In teaching con law this semester, I was struck by something that crosses my mind every so often. Felix Frankfurter was obviously an influential teacher, scholar, political advisor, and judge. He was also a fearless advocate for liberal causes in situations such as the Sacco and Vanzetti case.
At the risk of incurring the wrath of Harvard, though, he was a terrible writer. I wince every time I have to read one of his opinions. They’re often meandering, filled with irrelevant commentary, and hard to understand. His academic prose, unfortunately, isn’t any better. (His colleague Robert H. Jackson blows him away in this respect.)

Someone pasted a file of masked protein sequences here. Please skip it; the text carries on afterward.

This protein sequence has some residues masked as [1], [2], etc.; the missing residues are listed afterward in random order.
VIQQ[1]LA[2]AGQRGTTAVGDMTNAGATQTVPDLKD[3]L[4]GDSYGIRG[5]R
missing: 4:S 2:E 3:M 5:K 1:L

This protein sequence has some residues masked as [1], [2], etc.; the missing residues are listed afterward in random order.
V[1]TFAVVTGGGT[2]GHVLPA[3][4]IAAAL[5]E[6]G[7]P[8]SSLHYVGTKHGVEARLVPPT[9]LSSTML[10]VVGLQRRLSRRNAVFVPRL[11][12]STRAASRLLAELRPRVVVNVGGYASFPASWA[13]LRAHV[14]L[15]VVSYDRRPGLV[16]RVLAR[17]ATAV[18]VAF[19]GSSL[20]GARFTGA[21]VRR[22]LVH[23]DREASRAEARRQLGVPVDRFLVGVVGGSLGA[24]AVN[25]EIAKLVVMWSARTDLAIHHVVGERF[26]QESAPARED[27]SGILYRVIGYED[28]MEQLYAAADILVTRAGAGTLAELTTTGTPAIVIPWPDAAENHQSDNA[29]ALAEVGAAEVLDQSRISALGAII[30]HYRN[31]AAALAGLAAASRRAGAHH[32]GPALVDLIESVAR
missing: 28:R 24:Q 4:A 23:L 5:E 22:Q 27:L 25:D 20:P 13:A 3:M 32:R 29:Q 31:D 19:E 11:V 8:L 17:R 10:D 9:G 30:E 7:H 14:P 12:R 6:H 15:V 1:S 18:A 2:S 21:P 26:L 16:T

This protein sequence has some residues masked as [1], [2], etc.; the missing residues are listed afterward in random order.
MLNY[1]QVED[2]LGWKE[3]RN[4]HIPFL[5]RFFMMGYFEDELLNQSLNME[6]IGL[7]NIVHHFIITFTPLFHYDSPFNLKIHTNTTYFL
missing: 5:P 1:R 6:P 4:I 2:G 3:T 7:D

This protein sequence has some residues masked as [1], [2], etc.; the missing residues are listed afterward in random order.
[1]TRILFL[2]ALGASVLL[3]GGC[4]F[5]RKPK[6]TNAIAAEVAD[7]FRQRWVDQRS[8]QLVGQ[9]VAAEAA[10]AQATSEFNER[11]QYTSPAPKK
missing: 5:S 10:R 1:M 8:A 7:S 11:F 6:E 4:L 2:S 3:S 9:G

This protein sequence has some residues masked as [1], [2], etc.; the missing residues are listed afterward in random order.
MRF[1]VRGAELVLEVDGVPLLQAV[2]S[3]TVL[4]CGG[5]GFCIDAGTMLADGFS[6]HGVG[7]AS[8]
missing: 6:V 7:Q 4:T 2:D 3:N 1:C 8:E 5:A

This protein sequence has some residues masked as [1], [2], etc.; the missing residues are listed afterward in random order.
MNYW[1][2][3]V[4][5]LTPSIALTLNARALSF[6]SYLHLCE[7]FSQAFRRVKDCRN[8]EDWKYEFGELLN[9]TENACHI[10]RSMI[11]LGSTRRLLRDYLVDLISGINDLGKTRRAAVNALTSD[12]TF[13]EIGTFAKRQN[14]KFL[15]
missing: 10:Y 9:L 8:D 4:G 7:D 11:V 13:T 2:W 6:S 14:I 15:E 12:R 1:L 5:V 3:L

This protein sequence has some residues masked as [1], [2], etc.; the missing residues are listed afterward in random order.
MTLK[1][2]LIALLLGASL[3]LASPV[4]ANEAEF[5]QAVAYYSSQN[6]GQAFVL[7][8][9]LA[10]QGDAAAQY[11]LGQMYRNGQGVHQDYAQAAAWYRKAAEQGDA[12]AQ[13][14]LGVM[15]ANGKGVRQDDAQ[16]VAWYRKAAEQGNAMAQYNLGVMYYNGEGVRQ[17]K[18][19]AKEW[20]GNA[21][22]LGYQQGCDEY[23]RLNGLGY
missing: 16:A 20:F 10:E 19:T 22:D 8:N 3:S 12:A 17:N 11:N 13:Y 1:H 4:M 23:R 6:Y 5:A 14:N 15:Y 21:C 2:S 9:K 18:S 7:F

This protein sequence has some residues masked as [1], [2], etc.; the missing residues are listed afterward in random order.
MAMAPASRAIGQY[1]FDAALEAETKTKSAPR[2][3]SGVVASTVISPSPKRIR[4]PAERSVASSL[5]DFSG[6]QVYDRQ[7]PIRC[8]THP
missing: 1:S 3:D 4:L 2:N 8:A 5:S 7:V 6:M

Indeed, I’d be hard pressed to name a single Frankfurter opinion that is influential today.